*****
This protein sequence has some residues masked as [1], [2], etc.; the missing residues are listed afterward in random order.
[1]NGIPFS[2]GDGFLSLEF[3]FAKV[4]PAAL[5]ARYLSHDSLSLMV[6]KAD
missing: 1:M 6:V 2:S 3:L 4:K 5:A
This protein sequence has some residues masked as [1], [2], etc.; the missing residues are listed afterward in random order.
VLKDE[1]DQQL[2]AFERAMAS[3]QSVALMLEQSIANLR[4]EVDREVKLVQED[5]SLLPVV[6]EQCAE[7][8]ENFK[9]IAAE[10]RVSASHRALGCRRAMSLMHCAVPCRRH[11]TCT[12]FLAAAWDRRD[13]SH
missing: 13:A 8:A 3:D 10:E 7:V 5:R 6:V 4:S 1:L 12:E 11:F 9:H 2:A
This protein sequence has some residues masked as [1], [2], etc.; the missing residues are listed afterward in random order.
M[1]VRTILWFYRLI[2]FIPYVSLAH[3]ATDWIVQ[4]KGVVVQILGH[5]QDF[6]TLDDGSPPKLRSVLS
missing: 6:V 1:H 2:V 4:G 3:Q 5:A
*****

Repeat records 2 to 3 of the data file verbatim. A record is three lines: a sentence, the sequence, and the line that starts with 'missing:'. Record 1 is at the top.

This protein sequence has some residues masked as [1], [2], etc.; the missing residues are listed afterward in random order.
VLKDE[1]DQQL[2]AFERAMAS[3]QSVALMLEQSIANLR[4]EVDREVKLVQED[5]SLLPVV[6]EQCAE[7][8]ENFK[9]IAAE[10]RVSASHRALGCRRAMSLMHCAVPCRRH[11]TCT[12]FLAAAWDRRD[13]SH
missing: 13:A 8:A 3:D 10:E 7:V 5:R 6:V 4:S 1:L 12:E 11:F 9:H 2:A
This protein sequence has some residues masked as [1], [2], etc.; the missing residues are listed afterward in random order.
M[1]VRTILWFYRLI[2]FIPYVSLAH[3]ATDWIVQ[4]KGVVVQILGH[5]QDF[6]TLDDGSPPKLRSVLS
missing: 6:V 1:H 2:V 4:G 3:Q 5:A